Spire - Bloodwork Update
With the New Year comes big changes for the St. Louis MMA community. A project long in the works will come to fruition on January 1st.
Spire Sanctioning Alliance, the most prominent sanctioning body for amateur combat sports in the Greater St. Louis Area, will be putting new rules into place that are going to require all amateur combatants to have blood testing before they can compete.
Per Spire's website: "Athletes must provide a negative result for Hepatitis B, Hepatitis C, and HIV to Spire Sanctioning Alliance, LLC, before being allowed to compete on a Spire sanctioned event."
This change is largely being viewed as a positive one, as safety is the primary function of a sanctioning body. The fear of a bloodborne infectious disease is a legitimate fear. Time and rest are typically all that are needed for most combat sports related injuries, but the same cannot be said for these bloodborne ailments. For instance, Hep C can be treated so it can become "dormant", but it will never fully go away.
The chances of contracting one of these diseases during a bout are incredibly slim, even if one of the participants were to post a positive result on a test. That slim chance is estimated to be around .03%, but in the eyes of Spire, that is still too great of a risk.
The opinions of majority of the fighters and coaches is that the testing will instill a feeling of safety and confidence in the fighters, refs, doctors, and all cage-side spectators.
One of the few complaints has been that the fighters are now going to be having to pay for tests while they are fighting for free. While and understandable notion, it is a faulty one.
Let me explain why.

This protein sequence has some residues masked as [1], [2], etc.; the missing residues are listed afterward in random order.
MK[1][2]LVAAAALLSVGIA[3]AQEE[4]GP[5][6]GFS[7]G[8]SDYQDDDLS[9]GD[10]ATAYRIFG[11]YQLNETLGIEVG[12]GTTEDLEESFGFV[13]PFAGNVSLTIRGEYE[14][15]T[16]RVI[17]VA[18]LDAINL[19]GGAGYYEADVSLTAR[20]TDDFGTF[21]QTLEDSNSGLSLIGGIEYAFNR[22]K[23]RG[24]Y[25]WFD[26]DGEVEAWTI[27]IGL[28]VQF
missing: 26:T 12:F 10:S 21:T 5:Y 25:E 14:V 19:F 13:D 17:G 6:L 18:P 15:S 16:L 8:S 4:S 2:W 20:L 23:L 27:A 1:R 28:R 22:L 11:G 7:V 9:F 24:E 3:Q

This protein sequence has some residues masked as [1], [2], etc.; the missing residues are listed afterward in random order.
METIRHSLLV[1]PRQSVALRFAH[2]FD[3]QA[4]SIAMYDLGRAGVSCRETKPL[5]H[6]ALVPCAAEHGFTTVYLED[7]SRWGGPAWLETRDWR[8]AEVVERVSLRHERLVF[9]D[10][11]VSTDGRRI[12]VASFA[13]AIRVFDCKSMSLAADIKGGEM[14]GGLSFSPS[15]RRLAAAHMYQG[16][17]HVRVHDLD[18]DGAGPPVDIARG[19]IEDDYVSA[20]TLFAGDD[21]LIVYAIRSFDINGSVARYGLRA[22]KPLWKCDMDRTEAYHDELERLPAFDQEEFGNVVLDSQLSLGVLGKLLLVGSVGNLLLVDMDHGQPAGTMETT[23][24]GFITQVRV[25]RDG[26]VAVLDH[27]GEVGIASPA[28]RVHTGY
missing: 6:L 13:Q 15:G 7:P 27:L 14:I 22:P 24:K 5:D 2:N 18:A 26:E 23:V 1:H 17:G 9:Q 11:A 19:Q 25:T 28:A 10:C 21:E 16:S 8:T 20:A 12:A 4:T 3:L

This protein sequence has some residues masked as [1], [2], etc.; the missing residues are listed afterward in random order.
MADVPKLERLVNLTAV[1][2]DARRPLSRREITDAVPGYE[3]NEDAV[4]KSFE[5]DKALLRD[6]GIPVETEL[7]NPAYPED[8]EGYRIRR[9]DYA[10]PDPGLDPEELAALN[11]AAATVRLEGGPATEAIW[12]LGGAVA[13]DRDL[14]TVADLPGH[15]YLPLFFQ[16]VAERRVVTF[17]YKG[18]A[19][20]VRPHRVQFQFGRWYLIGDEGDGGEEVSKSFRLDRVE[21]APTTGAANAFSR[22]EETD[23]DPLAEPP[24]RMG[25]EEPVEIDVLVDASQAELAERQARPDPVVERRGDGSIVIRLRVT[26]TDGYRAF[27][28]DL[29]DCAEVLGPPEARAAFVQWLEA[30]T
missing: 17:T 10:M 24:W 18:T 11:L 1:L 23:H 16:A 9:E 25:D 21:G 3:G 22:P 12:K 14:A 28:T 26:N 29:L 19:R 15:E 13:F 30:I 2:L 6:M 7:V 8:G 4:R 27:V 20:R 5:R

Fighters will pay for mouth guards, cups, rash guards, head gear, gloves, etc for the sake of safety while training. They pay gym fees to train, so they feel prepared enough to defend themselves. The testing, in the big picture, is relatively inexpensive in comparison. Most labs are going to charge under $100.00 for a test that needs to be completed once a year. Some, (St. Francois County, MO), provide all three of these tests for free and will provide you with results. Also, fighters are allowed to be provided sponsorship for blood test expenses with zero impact on their amateur status. This is a very small price to pay, if any payment at all, for peace of mind and fighter safety.
Fighters must turn in the paperwork directly to Spire before they will be cleared to fight. A database will be kept of all of the results. Fighters will not be able to show up the day of the fight with paperwork and be allowed to fight. This may not always bode well with promoters and matchmakers as it will surely put a damper on fighters stepping up last minute to take the place of a fighter who had to drop for whatever reason. Obviously, local fighters who have their results turned in will still be able to do so, additionally out-of-towners and late replacement fighters WILL be able to compete as long as they turn their paperwork into reps at the weigh-ins.
Spire also recommends that athletes receive a copy of their test results before having them sent to Spire's officials. This way, in the event of a positive result, the fighter is made aware first and can decide on their own accord if they wish to share that information with the sanctioning body, or anyone else.
This change only effects MMA competition as K1 and Grappling are currently exempt from this requirement.
This new requirement is another step to close the gap between amateur and professional combat sports. All professional MMA requires blood testing to be turned in to state officials before any professional event. It's certainly a step in the right direction and Spire has made a huge step by implementing these new regulations.
If you have any further questions or would like a list of labs/clinics that can perform the required tests, please visit http://spiremma.com/blood-work/ or contact Diane Silvernale at email@example.com.